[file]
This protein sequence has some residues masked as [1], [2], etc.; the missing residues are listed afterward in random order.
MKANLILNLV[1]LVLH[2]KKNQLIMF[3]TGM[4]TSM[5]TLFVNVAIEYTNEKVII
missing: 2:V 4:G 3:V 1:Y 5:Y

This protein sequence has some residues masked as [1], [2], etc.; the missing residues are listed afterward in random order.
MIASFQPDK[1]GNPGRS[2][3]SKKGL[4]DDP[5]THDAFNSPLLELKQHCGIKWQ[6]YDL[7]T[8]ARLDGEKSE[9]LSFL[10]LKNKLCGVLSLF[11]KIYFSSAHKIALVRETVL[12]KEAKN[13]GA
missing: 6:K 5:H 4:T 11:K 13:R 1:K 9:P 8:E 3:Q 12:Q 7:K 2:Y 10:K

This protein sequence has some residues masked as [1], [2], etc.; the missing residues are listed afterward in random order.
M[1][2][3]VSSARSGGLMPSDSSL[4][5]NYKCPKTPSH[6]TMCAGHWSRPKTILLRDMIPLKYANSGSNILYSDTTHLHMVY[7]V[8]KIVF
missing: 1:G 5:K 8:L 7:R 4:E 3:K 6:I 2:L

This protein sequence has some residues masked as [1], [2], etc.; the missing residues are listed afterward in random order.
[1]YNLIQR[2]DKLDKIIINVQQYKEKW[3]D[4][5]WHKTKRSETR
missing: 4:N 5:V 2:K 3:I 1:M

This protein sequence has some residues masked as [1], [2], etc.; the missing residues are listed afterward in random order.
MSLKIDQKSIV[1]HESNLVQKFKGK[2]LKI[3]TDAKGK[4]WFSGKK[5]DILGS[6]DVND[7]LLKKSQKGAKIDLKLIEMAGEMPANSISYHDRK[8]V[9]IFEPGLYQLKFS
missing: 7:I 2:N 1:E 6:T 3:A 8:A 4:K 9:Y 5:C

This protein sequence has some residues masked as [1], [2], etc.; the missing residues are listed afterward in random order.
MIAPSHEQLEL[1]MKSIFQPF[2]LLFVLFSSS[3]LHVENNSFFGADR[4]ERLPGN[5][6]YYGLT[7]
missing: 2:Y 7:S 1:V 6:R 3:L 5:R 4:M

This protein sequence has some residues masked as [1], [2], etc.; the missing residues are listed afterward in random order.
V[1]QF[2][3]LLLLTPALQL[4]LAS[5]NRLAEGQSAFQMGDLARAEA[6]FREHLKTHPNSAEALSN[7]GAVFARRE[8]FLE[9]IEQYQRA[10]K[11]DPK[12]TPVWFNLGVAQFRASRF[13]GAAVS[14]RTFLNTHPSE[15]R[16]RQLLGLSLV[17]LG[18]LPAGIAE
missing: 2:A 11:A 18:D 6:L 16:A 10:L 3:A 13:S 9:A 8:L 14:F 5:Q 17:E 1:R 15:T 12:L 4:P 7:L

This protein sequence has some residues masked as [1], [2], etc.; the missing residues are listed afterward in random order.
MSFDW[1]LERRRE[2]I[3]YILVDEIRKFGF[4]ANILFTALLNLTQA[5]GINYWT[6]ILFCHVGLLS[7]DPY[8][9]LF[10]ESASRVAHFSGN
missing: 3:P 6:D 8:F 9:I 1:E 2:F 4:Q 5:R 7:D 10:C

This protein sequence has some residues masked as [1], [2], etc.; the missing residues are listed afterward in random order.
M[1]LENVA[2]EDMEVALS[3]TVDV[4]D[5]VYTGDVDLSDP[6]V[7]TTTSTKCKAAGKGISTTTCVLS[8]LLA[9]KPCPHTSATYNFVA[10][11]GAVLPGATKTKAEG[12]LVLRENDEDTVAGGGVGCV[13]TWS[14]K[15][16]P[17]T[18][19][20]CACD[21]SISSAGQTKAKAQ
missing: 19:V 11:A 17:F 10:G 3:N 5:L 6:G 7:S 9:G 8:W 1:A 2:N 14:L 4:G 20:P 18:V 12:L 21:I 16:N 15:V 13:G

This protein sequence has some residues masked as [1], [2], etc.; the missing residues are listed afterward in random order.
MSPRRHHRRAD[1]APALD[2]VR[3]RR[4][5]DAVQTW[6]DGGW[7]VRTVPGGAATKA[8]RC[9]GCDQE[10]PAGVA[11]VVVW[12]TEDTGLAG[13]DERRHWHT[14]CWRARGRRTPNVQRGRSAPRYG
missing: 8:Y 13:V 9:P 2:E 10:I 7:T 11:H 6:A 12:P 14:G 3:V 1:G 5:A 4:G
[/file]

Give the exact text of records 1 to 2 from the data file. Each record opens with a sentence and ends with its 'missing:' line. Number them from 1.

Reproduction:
This protein sequence has some residues masked as [1], [2], etc.; the missing residues are listed afterward in random order.
MKANLILNLV[1]LVLH[2]KKNQLIMF[3]TGM[4]TSM[5]TLFVNVAIEYTNEKVII
missing: 2:V 4:G 3:V 1:Y 5:Y

This protein sequence has some residues masked as [1], [2], etc.; the missing residues are listed afterward in random order.
MIASFQPDK[1]GNPGRS[2][3]SKKGL[4]DDP[5]THDAFNSPLLELKQHCGIKWQ[6]YDL[7]T[8]ARLDGEKSE[9]LSFL[10]LKNKLCGVLSLF[11]KIYFSSAHKIALVRETVL[12]KEAKN[13]GA
missing: 6:K 5:H 4:T 11:K 13:R 1:K 9:P 8:E 3:Q 12:Q 7:K 2:Y 10:K